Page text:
Tag: World War Two

Love in Action: The Four Chaplains


four chaplains stampOn the bitter cold morning of February 3, 1943,  the passenger ship, S.S. Dorchester, was steaming in convoy nearing the frozen coast of Greenland. The 902 souls aboard depended on convoy procedure and three small Coast Guard cutters to protect them from the ravening wolf packs of U-boats, still dominating the North Atlantic. The servicemen, merchant seamen, and civilian workers were destined for a critical support base in Greenland, so were only 150 miles from safe harbor. It was then, in the pre-dawn darkness, that a torpedo slammed into the hull, deep below the waterline.

A diligent sonar operator on a sister ship, the Tampa, had alerted the convoy of suspicious sonar contact. Dorchester’s civilian captain had ordered everyone into life vests, but too many of the young men failed to act, lacking effective unit leadership. The U-boat surfaced and fired a spread of three torpedoes, one of which struck home with devastating effect. We know of this from post-war records from the U-boat command. The ship, an old coastal steamer, was going down rapidly. The ship’s radio was knocked out, but one cutter saw the blast and came charging to the rescue with another, while the third shepherded the rest of the convoy to safe harbor.

The convoy had been short enough, or the civilian captain insufficiently steeped in the need for military emergency drills, that the crew and passengers were stumbling and panicky in their response. Life vests still needed to be handed out, and the limited lifeboats needed to be successfully lowered and filled. Into the chaos stepped four men, not one of them a combat officer. Indeed, they were all four junior Army chaplains, holding the military rank of lieutenant: Lt. George L. Fox, Methodist; Lt. Alexander D. Goode, Jewish; Lt. John P. Washington, Roman Catholic; and Lt. Clark V. Poling, Dutch Reformed. The four men must have berthed together, as they suddenly acted as a unit.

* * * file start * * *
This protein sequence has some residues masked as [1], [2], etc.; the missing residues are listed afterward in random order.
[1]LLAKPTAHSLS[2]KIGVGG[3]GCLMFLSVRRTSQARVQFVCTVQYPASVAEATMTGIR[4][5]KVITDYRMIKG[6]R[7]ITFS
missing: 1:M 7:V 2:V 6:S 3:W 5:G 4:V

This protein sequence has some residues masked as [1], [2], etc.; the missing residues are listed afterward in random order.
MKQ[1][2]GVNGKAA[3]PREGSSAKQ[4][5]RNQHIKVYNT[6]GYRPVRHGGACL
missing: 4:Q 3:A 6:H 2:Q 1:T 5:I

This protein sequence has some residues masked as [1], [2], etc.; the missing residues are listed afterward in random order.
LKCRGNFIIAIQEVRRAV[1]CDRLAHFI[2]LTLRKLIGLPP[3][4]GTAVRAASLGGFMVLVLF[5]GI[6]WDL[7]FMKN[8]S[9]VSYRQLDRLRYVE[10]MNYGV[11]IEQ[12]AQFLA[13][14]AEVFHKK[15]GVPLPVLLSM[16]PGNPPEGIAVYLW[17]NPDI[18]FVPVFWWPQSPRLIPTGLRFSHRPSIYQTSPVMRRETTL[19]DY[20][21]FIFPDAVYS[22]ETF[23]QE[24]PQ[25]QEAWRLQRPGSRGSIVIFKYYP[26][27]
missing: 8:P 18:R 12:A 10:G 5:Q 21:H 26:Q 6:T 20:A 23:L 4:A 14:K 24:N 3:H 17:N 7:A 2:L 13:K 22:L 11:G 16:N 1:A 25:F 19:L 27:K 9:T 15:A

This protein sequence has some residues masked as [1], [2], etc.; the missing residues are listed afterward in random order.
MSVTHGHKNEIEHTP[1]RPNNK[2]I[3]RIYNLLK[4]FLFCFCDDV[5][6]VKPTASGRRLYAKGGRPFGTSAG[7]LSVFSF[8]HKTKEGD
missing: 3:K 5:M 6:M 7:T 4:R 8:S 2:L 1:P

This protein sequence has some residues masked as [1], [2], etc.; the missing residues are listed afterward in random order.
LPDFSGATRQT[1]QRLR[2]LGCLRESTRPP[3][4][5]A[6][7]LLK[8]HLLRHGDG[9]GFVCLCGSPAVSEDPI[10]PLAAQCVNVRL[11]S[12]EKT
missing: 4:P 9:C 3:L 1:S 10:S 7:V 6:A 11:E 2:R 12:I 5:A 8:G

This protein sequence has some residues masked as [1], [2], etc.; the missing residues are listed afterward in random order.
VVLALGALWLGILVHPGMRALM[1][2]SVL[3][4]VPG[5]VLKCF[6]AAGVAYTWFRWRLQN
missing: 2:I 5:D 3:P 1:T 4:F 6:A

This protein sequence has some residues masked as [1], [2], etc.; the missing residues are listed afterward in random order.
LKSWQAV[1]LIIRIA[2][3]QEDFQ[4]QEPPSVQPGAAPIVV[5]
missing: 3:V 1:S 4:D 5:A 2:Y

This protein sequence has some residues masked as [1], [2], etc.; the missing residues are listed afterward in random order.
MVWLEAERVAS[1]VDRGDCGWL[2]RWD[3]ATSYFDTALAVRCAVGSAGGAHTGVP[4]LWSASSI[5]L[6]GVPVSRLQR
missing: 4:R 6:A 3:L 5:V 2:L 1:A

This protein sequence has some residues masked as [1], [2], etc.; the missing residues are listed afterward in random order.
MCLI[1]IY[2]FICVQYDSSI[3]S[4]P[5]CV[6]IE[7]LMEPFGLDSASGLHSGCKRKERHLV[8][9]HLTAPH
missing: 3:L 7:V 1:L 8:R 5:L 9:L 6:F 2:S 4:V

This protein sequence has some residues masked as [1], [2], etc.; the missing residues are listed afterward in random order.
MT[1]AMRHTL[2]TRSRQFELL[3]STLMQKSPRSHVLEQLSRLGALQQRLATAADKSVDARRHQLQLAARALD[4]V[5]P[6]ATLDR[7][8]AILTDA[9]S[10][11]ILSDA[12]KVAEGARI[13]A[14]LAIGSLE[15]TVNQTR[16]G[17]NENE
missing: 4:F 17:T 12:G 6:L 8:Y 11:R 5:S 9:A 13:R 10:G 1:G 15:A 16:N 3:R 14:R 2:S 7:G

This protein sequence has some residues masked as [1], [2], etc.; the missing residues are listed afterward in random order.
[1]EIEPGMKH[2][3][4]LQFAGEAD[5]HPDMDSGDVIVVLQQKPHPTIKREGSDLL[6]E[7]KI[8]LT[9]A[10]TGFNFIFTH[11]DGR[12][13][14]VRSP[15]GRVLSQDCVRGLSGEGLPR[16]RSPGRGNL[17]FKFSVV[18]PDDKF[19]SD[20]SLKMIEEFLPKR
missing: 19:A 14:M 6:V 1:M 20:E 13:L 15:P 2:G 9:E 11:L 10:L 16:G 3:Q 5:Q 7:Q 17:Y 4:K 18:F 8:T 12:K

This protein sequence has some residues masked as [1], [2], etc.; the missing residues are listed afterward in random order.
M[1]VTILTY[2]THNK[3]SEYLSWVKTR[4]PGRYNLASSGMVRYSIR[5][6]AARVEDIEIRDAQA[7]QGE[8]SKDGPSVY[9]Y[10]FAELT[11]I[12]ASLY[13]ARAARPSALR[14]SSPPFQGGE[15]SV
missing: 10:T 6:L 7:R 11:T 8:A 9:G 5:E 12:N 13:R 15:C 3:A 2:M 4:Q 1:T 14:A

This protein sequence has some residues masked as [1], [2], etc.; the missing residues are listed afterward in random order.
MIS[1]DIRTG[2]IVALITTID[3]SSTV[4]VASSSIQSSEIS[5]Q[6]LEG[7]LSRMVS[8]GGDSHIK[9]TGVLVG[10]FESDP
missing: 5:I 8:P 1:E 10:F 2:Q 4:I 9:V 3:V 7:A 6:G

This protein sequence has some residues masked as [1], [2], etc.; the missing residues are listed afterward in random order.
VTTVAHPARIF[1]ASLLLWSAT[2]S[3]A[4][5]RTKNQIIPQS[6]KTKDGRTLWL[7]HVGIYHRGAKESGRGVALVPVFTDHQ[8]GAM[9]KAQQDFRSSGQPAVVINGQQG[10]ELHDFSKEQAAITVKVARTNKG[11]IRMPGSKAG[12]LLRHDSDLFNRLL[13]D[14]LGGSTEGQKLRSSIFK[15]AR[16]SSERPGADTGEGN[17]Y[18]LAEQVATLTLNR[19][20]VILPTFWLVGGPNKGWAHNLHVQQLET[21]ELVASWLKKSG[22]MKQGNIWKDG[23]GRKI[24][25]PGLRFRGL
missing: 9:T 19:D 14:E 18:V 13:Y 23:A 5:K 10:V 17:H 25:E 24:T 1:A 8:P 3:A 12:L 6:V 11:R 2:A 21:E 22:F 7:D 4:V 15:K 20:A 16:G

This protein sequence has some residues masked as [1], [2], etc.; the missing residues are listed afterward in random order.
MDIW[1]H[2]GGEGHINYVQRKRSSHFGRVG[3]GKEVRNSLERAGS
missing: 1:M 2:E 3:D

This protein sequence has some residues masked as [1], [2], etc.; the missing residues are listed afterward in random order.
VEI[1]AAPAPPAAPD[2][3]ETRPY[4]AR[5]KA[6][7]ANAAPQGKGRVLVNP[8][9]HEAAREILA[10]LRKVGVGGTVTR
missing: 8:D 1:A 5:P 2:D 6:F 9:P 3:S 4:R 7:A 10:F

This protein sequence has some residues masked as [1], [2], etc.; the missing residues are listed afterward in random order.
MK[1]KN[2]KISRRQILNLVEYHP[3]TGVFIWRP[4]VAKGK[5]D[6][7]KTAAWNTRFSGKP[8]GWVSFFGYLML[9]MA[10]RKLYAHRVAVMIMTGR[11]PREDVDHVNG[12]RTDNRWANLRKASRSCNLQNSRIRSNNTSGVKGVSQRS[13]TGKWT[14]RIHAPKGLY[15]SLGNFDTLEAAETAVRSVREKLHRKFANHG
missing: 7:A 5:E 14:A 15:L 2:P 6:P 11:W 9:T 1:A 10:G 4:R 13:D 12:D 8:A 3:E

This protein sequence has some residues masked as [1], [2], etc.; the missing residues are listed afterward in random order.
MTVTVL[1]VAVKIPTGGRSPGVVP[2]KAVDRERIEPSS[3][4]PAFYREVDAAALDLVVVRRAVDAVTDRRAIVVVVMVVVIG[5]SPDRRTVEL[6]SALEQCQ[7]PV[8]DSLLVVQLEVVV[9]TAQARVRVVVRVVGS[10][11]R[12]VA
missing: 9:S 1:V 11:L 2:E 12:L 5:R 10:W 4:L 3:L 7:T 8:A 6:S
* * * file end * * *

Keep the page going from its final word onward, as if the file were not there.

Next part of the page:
Hmmm, This Looks Familiar


In a post awhile ago, I shared some of the YouTube military history channels I follow. One of these, The Great War, ended, kind of, with the hundredth anniversary of the Versailles Treaty. Now the host of that channel, a Texas ex-pat named Indy Neidell, has started a new project called World War Two. This has basically the same format as the first, with a recap, week by week, of important events 80 years ago. Here’s the first one:

Seventy-six years ago, following the Japanese attack on Pearl Harbor, America went to war. Victor Davis Hanson, Hoover senior fellow and author of The Second World Wars: How the First Global Conflict Was Fought and Won, discusses lessons learned from that conflict’s successes and failures and how they apply today.